A Stada factory in Bad Vilbel, Germany © Bloomberg
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Germany’s financial regulator, BaFin, has cleared the way for Bain Capital and Cinven to return with a fresh and higher offer for Stada, the generic drugmaker, in what is set to be Europe’s largest buyout in four years.

The private equity consortium bidding for the maker of copycat drugs such as generic Viagra has secured an exemption from a one-year exclusion period, meaning it can submit a renewed voluntary public takeover approach.

The approval of an exemption came as Bain and Cinven announced they had increased their bid by €0.25 to €66.25 a share, €16m above the first offer and valuing the group at €4.124bn, according to the company. Stada, whose chief executive and head of finance stepped down with immediate effect last week, said it supported the revised offer.

The acceptance threshold for the new bid has been lowered to 63 per cent from an initial 75 per cent bar, and the acceptance period has been cut to four weeks.

Late last month, Bain and Cinven’s initial bid failed after they were unable to secure sufficient backing from Stada shareholders.

The buyout groups will now be able to tender a renewed voluntary public offer for Stada without having to adhere to the one-year exclusion period.

“We believe that enabling Bain Capital and Cinven to submit an improved offer is in the best interest of the company and our shareholders,” said Engelbert Coster Tjeenk Willink, chairman of Stada’s executive board.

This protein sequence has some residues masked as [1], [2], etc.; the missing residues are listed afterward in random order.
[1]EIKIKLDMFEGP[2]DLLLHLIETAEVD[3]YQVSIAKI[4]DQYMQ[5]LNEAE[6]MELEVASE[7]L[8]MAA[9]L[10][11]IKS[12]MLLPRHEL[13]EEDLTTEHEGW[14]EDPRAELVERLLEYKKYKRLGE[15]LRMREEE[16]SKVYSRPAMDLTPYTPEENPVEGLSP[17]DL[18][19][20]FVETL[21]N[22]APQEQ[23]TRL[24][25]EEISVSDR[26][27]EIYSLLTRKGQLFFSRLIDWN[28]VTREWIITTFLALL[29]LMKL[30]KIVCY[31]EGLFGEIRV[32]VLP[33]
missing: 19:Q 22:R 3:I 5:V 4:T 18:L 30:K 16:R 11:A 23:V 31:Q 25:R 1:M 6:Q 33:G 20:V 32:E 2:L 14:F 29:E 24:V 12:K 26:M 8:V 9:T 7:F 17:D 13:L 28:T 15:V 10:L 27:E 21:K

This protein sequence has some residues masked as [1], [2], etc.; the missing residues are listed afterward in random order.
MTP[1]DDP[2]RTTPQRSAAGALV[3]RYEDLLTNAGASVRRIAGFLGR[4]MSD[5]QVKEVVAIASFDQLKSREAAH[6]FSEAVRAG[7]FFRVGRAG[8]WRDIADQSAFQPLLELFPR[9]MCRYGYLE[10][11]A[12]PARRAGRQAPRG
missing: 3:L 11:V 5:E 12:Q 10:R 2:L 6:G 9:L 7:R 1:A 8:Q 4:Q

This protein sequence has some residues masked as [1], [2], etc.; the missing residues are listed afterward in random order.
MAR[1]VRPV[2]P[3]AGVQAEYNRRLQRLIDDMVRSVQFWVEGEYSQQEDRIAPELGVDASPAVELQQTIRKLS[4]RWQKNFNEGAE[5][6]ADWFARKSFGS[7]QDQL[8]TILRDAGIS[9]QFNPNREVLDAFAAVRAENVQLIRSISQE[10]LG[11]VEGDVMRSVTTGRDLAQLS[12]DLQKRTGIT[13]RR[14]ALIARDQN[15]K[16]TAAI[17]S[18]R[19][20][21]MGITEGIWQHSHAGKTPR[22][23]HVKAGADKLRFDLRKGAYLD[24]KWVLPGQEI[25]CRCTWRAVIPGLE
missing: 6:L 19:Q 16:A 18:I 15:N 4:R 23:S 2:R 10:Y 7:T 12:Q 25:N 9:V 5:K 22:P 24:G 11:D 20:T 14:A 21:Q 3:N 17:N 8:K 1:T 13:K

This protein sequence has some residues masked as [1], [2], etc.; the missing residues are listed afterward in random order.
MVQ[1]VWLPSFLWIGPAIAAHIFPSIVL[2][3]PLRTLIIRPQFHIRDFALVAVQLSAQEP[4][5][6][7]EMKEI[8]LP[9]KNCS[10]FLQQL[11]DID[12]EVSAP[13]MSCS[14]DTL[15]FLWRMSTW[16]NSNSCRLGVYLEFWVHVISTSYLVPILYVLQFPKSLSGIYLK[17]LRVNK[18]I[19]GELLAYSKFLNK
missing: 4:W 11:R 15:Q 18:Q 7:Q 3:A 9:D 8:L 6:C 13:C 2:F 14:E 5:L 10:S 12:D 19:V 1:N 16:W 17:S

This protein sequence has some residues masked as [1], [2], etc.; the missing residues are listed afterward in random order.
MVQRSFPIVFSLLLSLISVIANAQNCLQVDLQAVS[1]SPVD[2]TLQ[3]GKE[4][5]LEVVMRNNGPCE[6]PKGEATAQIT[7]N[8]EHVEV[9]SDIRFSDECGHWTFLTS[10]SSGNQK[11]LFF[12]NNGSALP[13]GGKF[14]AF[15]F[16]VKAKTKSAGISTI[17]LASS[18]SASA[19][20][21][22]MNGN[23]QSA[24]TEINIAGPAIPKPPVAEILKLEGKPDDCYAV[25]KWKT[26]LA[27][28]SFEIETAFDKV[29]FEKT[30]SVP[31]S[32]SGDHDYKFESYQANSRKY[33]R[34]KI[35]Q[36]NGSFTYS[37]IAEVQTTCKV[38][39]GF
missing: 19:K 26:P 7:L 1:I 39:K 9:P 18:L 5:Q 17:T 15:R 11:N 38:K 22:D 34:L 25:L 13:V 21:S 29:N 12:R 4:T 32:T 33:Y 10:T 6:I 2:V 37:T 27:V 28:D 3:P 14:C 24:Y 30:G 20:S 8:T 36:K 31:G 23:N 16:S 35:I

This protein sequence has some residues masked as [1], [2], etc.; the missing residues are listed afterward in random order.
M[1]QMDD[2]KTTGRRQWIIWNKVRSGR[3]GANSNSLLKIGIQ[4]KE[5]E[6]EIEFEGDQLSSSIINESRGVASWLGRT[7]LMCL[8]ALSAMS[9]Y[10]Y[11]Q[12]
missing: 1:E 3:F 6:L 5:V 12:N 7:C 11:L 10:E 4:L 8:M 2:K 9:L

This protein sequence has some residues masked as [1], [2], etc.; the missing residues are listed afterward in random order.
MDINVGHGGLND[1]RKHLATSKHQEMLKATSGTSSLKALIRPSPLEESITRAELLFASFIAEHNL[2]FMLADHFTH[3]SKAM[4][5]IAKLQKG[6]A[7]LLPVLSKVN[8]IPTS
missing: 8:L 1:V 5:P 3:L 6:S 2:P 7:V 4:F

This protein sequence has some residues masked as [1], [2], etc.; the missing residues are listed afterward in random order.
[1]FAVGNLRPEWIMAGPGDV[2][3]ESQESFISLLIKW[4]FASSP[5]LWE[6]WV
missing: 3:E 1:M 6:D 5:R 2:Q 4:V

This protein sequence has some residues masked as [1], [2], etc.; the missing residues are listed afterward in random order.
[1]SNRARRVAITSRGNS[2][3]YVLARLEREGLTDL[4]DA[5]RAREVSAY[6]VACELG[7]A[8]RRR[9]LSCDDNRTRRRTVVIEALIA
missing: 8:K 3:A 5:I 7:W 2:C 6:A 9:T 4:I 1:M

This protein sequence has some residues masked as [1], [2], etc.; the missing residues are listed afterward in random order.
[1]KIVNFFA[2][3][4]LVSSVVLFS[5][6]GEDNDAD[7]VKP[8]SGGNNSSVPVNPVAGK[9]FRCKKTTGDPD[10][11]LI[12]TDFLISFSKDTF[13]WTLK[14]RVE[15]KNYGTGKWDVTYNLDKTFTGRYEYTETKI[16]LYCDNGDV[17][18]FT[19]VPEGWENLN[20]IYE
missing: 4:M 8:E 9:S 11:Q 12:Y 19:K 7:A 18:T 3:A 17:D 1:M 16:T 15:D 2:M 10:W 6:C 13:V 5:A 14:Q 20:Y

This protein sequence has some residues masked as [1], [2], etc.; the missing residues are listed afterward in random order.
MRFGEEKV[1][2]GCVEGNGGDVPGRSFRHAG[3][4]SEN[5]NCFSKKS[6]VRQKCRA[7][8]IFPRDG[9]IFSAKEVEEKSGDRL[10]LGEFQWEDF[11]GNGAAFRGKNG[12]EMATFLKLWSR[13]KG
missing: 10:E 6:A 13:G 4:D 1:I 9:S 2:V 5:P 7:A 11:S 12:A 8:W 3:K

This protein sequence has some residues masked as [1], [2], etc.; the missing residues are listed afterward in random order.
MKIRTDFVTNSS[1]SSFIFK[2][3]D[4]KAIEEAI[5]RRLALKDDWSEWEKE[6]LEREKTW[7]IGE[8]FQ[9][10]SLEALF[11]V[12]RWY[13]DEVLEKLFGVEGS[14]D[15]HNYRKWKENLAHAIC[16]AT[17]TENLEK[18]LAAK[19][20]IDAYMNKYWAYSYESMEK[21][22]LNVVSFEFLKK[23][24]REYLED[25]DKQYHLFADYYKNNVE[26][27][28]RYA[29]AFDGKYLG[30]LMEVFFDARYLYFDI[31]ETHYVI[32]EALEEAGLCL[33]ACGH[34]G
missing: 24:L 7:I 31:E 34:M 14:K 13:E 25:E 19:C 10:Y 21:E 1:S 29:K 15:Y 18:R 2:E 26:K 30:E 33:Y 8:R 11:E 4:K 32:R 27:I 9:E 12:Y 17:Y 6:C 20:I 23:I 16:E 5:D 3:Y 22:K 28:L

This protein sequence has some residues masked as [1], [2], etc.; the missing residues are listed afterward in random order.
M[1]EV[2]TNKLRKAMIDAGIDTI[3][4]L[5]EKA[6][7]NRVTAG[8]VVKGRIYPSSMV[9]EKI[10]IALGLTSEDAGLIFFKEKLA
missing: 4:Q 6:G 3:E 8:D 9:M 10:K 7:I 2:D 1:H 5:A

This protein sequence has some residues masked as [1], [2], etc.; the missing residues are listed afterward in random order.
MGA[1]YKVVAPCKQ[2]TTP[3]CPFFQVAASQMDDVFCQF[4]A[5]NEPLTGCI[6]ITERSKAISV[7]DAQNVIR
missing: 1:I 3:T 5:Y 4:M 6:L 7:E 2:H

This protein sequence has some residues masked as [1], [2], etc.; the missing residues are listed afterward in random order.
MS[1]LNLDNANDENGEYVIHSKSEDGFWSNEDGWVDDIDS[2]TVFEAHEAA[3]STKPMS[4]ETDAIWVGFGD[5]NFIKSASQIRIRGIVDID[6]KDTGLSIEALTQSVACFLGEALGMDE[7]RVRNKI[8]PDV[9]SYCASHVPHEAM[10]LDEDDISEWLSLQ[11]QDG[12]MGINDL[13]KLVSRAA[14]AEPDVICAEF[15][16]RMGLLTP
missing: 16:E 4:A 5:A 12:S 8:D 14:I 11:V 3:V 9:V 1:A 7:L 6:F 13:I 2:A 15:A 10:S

Stada’s shares were 1.2 per cent in early afternoon trading at €65.28.

Bain and Cinven had received acceptances from 65.52 per cent of shareholders for their original offer, just below their 67.5 per cent target.

The initial bid failed to due factors including some hedge funds refusing to tender their shares in the hope of forcing the bidders to pay a higher price.

Bain and Cinven have now received irrevocable acceptances from those investors, including some of the funds that held back from the previous offer.

The initial offer represented a 49 per cent premium to the company’s undisturbed share price and had the approval of Stada’s board and management.

Bain and Cinven fought off bids from another private equity consortium comprising Advent International and Permira.

Dealmaking teams at Permira and Advent had been tempted to submit another bid following the collapse of the initial auction, a person familiar with the process said. However, they were “unlikely” to return with a fresh bid because of the hurdles it has to overcome, the person added.

Private equity groups have been under mounting pressure to deploy their capital. During the first half of 2016 they spent more than $53bn on public companies, according to PitchBook. The sum represented the highest amount spent since 2007 and an 80 per cent increase in total capital invested in public companies from the same period a year earlier.

The difficulty in finding assets to buy in the private market and fierce competition from investors such as pension funds and sovereign wealth funds are pushing buyout groups to deploy larger amounts of capital for publicly listed companies.

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